You are an artist performing solo or within a band.
You decide to record an album.
You spend time and effort writing, recording, producing, mixing and mastering your latest opus.
You do some promo and release it.
Then what do you do.
It doesn’t sell what you expected. Once upon a time, the definition of a successful act was based on how many records they sold.
Sebastian Bach still can’t get his head around why he has 800,000 Facebook Followers and only 6000 people in the U.S purchased his new album “Give Em Hell” in the opening week. For the record, it is a great album. I have heard the album, but I didn’t purchase it. I went to Spotify and streamed it.
So if it doesn’t sell as expected, it doesn’t that mean the album didn’t do well. What it means is that fans of music have consumed it in many different ways. I actually liked it enough to go onto Amazon and add it to my shopping cart. I haven’t purchased it yet. I will wait until the price drops below $10 before I do. And then it will go on the shelve in its wrapper.
In this day and age sales can never be used a metric for success. However, if there are songs there that are undeniable and an audience starts to resonate with those songs, then expect to sell.
Five Finger Death Punch came out in the piracy era. In the same era that has greedy corporations telling politicians that piracy is decimating the music industry.
Well, this piracy era hasn’t stopped Five Finger Death Punch from moving over 500,000 units in the U.S alone for each album. Yep that’s right, Five Finger Death Punch have been selling records since their debut album came out in 2007. Even the recent “Wrong Side of Heaven” Volumes 1 and 2 are moving close to the 500,000 mark for each of them. Combined these two albums have moved over 700,000 units.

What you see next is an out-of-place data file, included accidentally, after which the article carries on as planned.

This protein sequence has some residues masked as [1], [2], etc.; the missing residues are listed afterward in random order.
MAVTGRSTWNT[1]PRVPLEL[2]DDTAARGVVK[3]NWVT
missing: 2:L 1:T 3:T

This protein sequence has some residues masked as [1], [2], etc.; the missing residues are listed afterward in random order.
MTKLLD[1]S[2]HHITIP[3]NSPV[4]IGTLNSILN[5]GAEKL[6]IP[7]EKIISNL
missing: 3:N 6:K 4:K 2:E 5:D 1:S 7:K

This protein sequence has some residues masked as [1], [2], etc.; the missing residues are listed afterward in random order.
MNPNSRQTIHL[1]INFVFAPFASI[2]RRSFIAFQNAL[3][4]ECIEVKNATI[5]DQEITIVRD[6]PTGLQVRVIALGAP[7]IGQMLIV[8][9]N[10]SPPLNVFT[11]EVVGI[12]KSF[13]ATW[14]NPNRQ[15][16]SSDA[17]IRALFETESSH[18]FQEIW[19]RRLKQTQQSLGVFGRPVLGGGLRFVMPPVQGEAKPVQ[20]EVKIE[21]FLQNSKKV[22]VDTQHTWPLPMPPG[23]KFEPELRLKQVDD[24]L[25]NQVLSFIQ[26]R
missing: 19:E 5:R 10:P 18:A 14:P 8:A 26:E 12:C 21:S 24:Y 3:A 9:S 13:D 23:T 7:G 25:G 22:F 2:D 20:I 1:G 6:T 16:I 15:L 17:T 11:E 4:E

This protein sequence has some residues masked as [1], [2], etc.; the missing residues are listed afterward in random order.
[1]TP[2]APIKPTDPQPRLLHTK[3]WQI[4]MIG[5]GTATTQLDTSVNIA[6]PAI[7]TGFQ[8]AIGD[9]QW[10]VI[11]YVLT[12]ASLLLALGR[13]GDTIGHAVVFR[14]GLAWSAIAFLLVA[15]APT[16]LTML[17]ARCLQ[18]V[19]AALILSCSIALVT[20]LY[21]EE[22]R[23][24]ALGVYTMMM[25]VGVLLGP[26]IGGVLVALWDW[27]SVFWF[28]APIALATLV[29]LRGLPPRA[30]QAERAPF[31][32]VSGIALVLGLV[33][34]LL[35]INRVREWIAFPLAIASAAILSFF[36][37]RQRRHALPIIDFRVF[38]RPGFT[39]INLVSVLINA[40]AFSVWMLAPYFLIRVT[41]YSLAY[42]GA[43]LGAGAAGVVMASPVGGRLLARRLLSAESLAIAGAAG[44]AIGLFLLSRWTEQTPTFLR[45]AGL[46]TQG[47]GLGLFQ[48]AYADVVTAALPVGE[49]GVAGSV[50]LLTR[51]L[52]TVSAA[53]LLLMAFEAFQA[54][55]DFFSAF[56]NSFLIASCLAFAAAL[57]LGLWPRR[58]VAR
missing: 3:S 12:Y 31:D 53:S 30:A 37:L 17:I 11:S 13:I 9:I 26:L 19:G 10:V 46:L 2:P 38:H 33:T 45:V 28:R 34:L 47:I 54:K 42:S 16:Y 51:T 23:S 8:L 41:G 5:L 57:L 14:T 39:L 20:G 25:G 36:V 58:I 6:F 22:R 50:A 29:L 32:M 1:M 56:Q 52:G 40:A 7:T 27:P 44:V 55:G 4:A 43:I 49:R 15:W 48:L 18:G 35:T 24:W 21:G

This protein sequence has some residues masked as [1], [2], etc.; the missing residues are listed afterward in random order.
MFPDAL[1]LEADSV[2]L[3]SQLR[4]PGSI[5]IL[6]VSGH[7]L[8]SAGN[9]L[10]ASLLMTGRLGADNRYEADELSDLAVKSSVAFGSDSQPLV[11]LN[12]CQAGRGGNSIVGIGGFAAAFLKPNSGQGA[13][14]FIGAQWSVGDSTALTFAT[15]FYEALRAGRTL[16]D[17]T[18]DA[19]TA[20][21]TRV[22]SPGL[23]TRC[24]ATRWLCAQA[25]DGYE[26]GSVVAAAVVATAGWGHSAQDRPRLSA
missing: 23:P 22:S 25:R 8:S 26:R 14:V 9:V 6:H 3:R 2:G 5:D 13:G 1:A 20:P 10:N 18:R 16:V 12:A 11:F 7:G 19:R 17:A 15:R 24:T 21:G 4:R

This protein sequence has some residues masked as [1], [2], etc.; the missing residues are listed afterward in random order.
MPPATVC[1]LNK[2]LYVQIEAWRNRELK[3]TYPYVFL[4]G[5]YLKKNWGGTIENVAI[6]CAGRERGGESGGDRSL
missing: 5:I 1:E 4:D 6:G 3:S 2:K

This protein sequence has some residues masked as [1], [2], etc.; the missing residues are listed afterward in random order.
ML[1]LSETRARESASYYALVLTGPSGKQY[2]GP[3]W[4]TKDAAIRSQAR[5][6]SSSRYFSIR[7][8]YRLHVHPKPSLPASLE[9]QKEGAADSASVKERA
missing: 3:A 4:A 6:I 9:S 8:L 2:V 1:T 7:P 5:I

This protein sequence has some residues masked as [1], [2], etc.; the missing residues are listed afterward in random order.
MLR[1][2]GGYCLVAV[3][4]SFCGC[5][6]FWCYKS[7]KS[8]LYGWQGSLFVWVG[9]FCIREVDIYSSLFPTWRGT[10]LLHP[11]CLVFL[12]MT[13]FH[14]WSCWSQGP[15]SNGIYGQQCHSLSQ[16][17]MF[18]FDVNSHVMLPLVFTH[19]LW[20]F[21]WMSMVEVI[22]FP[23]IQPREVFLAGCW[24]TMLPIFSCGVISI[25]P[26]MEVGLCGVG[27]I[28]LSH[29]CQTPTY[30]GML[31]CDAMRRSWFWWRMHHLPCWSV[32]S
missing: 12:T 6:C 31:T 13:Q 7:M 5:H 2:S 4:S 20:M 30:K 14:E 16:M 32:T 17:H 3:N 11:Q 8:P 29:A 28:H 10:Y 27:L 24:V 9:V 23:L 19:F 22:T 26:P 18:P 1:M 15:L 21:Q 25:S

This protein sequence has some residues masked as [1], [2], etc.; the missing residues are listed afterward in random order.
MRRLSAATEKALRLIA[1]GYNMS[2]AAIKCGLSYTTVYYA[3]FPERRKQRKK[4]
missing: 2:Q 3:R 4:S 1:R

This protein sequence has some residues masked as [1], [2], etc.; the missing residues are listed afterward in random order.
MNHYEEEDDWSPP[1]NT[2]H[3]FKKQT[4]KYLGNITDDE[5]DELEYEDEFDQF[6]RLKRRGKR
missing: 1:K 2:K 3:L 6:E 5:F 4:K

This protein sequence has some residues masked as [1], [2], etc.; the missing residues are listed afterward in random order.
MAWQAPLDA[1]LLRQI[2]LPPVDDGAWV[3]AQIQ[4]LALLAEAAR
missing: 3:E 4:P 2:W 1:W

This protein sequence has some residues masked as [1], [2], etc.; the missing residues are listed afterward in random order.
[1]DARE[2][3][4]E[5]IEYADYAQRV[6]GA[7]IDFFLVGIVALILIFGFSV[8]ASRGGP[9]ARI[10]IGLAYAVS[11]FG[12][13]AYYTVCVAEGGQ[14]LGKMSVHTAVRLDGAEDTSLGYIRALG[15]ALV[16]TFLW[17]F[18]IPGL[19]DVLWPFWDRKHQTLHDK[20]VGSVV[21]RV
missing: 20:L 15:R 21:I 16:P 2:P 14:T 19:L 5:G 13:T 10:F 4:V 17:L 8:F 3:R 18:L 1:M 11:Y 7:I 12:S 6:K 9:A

So I am really over bands or artists who lament that no one buys their music. People do buy music. People do stream music. People do download music without paying for it.
And all of those people who access an artists music both legally and illegal will also invest in concert tickets and merchandise. They will even invest in REAL limited/deluxe edition perks. Not the kind of perks that just come with a DVD or a T Shirt.
Artists should take a leaf out of RatPak Records. They have various packages available with each release and at a price that isn’t extortion.
In my opinion, an album can be defined as a success if people are coming to the shows and singing the songs of the album.
WASP released “The Crimson Idol” in the early nineties. Commercially it didn’t do anything however if you talk to any WASP fan and I bet you they can sing the songs from that album. In 2014, it is seen as Blackie Lawless’s finest achievement.
Machine Head released “The Blackening” in 2007. It didn’t sell in the millions, however it allowed Machine Head to go on a three-year victory lap on the back of it, touring the world over and over and over again. It was hailed by Metal Hammer as the album of the decade. It is also seen as Machine Head’s definitive masterpiece.
One of my favourite independent bands “Digital Summer” have been managing their own career and their own releases with great success. Recently they just had a run of dates with Volbeat and Trivium. Prior to that, they have done tours with Shinedown, Three Days Grace, Three Doors Down and many other acts. They have done shows on their own. And they manage themselves. They finance their own recordings. They ask their fans to help out via fan funding campaigns. So big deal if their albums haven’t sold in the millions. They are over 10 years deep and still rocking.
So how do you know if an album is successful in 2014?
If people are listening to it, coming out to the shows and singing the songs.